Did you notice "Jeremiah Johnson" was playing at the Paramount? Jeremiah was living way up in the mountains because civilization was so uninviting and unjust. Today the movie might be a symbol of the exodus of longtime residents. Of course beneficiaries of "civilization" and newcomers have a different perspective.

Wednesday, December 24, 2008

WINA cancels Rob Schilling again

Rob Schilling and Jane Foy (Courtesy Bring Back Rob blog)

History repeats: (Sep. 9, 2007)

Rob was also cancelled the first time without notice to the audience. In his final broadcast, Rob talks about this week's shows--of course, before they were cancelled.

Why does WINA have such disrespect for their listeners and employees? Did WINA think Rob would vandalize or sabotage the studio if cancellation of the show had been announced? Or did they fear an outpouring of calls and support? The WINA website has no mention of Rob, as if he never existed. They treated Michael Savage better and played a notice when he was cancelled for talking about autism.

Rob's WINA webpage can be accessed directly for a little while longer... until "headquarters" discovers the oversight. Longtime Charlottesville / Albemarle residents know how easy it is to be erased. I have an entire blog about revisionist history.

I hope Rob moves on to the next level. His podcasts were already beginning to reach a national audience. More people are listening to the radio online these days. It's WINA's loss. Expect their revenues to continue to decline not only because of the economy, but also the lower quality product and reduced diversity of programming. While they blame the corporate headquarters, each WINA employee represents the company and shares responsibility for its decisions.

Blair Hawkins

The Schilling Show Cancelled!

Let's show Rob our support

From Albemarle Truth in Taxation Alliance

Charlottesville, Virginia - December 22, 2008

If you're getting ready to tune into The Schilling Show in a few minutes on WINA AM 1070, you won't hear Rob Schilling and his program. Rob was informed after last Friday's show his program is cancelled effective immediately. The cancellation of Rob's program is a huge loss to ATTA and the entire Albemarle / Charlottesville community. Rob was a consistent voice of fiscal conservatism and a champion of the rights of the average taxpayer and common citizen.

Rob provided a forum to ATTA for our message: that local government should make every attempt to spend our tax money effectively and efficiently. Indeed, Peter Wurzer and I were his final guests last Friday (podcast of final broadcast).

We understand the cancellation was entirely a business decision in response to the tough economic times we're all facing, and that Rob's outspoken conservative message was not a factor. Also, the decision was made at the corporate level by Saga Communications (owner of WINA); and that local WINA management supported keeping The Schilling Show on the air.

This cancellation means WINA no longer broadcasts any local programming with a mainstream conservative theme. "Big government" programs such as The Coy Barefoot Show, The Rick and Jane Morning Show, and Saga Communications' separate Lib-Talk AM radio station remain in place.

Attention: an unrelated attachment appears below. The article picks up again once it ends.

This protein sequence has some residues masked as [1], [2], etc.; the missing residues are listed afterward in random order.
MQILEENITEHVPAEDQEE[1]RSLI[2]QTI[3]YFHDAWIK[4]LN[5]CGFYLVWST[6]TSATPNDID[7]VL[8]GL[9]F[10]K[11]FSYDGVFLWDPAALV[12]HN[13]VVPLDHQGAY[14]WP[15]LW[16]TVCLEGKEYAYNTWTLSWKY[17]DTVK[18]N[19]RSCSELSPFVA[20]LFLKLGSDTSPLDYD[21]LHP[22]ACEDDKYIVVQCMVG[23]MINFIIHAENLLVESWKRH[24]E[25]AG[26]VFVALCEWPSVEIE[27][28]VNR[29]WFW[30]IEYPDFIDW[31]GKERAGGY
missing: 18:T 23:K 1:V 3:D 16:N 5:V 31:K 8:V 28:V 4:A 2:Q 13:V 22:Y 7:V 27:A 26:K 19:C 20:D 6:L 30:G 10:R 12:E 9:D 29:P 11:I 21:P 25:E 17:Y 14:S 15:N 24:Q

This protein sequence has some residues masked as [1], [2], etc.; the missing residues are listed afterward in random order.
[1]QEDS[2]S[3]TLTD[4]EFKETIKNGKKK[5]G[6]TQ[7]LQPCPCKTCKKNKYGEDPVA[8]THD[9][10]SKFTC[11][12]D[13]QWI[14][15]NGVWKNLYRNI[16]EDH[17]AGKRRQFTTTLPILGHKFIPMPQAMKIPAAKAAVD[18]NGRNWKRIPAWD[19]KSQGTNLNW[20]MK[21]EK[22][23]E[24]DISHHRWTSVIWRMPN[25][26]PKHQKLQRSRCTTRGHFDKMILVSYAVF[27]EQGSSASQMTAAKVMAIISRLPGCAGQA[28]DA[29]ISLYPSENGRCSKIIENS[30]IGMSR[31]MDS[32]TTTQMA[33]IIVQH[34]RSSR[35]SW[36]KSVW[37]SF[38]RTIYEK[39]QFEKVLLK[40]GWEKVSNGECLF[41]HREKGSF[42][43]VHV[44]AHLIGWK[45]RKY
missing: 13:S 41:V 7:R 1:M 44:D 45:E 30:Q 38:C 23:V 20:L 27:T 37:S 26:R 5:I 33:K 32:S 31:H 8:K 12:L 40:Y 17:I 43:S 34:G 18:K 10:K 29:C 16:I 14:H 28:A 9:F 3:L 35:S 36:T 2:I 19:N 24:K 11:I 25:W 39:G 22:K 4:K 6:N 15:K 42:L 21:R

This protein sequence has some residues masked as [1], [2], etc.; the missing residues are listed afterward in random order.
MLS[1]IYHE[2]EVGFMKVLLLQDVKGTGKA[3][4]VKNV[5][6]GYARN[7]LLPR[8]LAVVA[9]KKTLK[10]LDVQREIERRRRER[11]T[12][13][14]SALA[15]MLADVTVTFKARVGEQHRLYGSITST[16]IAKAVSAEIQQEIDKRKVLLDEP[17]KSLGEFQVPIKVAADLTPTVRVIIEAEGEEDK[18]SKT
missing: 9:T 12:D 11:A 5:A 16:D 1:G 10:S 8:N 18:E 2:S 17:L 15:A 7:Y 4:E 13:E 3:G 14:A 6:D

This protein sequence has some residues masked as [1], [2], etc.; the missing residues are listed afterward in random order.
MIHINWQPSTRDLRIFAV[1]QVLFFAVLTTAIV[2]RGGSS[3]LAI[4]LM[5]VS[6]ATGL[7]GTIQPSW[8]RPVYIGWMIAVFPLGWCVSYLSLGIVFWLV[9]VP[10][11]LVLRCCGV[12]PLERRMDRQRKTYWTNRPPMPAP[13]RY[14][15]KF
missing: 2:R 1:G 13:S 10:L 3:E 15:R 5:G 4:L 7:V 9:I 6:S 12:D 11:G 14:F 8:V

Rob worked tirelessly for all of us, and I feel we owe him a bit of our time in return. Please contact the following individuals and let them know how you feel:

Edward Christian-President/CEO of Saga Communications
Phone: 313-886-7070
Fax: 313-886-7150

Steven Goldstein-Executive VP/Group Program Director of Saga Communications
Phone: 203-221-1666
Fax: 203-222-9633

Rick Daniels-WINA Program Director
Phone: 434-220-2300
Fax: 434-220-2304

Renee Quesenberry-WINA General Manager
Phone: 434-220-2300
Fax: 434-220-2304

Thanks, and have a Merry Christmas.
-- Keith

Keith C. Drake, Ph. D.Chairman, ATTA

P.S. If you want to send Rob a note, you can contact him at:

About the Albemarle Truth in Taxation Alliance (ATTA)

The Albemarle Truth in Taxation Alliance is a Political Action Committee (PAC) registered with the Virginia State Board of Elections. Its non-partisan mission is to promote more effective and efficient Albemarle County government, focusing on the budgeting process and taxation issues.

In 2007, ATTA educated citizens about a state law requiring a proportional drop in the tax rate when assessments rise more than 1%, and also the Albemarle Supervisors' proposed 30% tax increase. ATTA's efforts resulted in a public outcry against the tax increase and a nearly $10 million savings to taxpayers.

Albemarle Truth In Taxation Alliance
Keith C. Drake, Ph.D. Chairman (434) 974-1617

Albemarle Truth in Taxation Alliance
Peter WurzerDirector of Research (434) 973-8945

This email was sent to by

Tuesday, December 23, 2008

New Urban Renewal Director, Same Old Lies

Randy Bickers (courtesy WVIR-TV NBC-29)

Charlottesville, Va.—On January 7, 2009, Redevelopment and Housing Authority employee and civil rights opponent Randy Bickers will be promoted to Executive Director, according to WVIR-TV NBC-29’s Henry Graff ( “New Housing Director in Charlottesville”, Dec. 22, 2008).

When did Bickers say he opposes civil rights? Never. His actions speak louder than his words. The Authority seizes and sells real estate in the name of eminent domain, which prohibits seizing property for private use and private ownership. In the WVIR story, Bickers credits the 1960 Vinegar Hill clearance as the main reason public housing residents distrust government.